But the whole house has oodles of tapes, which is weird as hell. Lots of tapes. So they have to try the tapes one by one to find what they are looking for. Each cassette means a new short film. There are macabre and twisted stories on these tapes, whose origin is unknown. I especially praise the screenwriters here because the V/H/S series is a creative series that breaks the stereotype, as I said before. There are innovative versions of stereotyped stories in it. The directors decided to use the clichéd vampire, zombie, and alien tales, but this time they’re looking under the glass. They produced fascinating and unguessable stories from cliche stereotypes.

The second movie of the series is about tapes like the first movie. This time, it is told about 2 people who enter a house that looks like the same house for a different purpose. But in the second movie, they changed the narrative a little outside the tapes. We understand that the tapes bewitch and affect people as they are watched. We get the impression that the tapes are cursed. The stories are, of course, still gruesome and spooky. This time they have included some dystopian ideas. I will cover the stories below.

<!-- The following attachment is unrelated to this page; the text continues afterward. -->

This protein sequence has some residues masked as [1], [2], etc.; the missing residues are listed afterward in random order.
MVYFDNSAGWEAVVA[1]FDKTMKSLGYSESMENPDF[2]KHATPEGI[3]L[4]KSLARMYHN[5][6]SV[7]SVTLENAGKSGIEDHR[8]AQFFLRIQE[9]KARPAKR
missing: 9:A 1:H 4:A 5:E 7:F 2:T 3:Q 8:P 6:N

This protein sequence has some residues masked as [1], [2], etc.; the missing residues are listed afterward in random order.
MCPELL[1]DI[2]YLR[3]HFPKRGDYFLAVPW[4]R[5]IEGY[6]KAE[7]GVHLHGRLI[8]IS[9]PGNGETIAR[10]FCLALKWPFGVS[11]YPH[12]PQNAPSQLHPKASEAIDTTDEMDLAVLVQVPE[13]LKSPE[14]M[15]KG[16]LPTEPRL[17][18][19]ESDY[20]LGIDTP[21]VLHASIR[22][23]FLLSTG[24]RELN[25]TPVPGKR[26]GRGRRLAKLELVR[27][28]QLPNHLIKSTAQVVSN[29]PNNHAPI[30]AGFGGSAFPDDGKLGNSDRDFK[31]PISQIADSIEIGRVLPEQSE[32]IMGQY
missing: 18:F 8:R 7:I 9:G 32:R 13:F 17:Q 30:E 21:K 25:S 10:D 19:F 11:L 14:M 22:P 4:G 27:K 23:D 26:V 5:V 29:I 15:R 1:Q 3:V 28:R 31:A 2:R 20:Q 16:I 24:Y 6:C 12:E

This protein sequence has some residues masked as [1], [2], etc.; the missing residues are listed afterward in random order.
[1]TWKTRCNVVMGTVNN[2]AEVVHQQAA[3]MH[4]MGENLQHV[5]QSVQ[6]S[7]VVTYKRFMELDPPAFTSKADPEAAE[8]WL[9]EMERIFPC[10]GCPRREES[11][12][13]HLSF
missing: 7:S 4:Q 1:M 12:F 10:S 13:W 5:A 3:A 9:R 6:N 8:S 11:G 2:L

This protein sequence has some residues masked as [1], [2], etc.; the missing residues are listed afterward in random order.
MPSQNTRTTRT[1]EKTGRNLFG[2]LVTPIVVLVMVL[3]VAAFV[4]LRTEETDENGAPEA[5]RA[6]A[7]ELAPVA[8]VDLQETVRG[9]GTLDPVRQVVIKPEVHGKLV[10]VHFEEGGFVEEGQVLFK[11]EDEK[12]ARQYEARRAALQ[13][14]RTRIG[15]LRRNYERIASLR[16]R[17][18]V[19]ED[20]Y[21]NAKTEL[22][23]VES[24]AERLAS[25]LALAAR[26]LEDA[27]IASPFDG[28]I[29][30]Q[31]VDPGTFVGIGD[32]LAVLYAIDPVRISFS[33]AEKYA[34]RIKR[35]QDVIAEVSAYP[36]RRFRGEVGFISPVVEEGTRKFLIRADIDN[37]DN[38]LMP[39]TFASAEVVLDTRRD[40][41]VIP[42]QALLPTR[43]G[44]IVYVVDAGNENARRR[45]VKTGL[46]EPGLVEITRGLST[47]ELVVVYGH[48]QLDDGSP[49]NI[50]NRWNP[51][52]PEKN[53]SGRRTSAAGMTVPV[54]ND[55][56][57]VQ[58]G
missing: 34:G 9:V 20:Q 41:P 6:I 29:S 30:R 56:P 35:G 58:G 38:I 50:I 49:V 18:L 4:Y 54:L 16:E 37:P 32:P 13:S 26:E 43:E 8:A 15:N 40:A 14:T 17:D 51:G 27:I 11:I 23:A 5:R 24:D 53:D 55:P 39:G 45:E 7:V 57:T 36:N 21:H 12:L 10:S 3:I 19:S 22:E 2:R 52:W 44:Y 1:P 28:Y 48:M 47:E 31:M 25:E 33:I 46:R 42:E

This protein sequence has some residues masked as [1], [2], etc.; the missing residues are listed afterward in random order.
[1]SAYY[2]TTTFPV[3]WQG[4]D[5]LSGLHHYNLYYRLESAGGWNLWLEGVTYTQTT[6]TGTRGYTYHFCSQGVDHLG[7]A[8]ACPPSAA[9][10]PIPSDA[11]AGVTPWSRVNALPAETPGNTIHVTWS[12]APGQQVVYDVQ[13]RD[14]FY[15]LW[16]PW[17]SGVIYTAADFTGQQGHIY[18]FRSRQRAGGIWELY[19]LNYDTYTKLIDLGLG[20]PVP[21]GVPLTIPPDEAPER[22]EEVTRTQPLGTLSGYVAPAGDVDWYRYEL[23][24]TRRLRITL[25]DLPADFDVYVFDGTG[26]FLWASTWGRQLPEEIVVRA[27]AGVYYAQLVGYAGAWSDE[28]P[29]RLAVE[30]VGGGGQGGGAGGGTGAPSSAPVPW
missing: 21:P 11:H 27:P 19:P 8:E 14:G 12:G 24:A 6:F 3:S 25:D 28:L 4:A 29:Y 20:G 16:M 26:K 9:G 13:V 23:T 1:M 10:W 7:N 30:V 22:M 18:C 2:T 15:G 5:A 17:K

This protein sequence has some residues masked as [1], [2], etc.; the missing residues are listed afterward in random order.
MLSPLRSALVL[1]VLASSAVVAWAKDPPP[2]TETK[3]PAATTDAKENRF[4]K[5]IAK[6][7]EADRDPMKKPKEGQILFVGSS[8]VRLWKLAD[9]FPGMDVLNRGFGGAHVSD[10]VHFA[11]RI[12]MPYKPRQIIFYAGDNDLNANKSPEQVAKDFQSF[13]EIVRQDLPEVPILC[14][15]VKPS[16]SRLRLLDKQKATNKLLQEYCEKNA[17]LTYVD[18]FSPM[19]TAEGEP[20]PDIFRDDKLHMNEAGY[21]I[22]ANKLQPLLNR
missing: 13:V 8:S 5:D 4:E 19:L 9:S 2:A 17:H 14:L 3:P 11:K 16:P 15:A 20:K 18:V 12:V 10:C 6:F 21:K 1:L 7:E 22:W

The name of the third movie in the series is Viral. This time, they expanded the area and went to the city. An ice cream truck terrorizes the roads in the middle of the city. Ice Cream Truck also makes pirated broadcast. In its broadcasts, short films are shown that we are familiar with from VHS tapes. We witness the Ice Cream Truck being chased by the police and, on the other hand, the short films people watch on their mobile phones. This time, the story is a bit tied to social media and seems critical primarily based.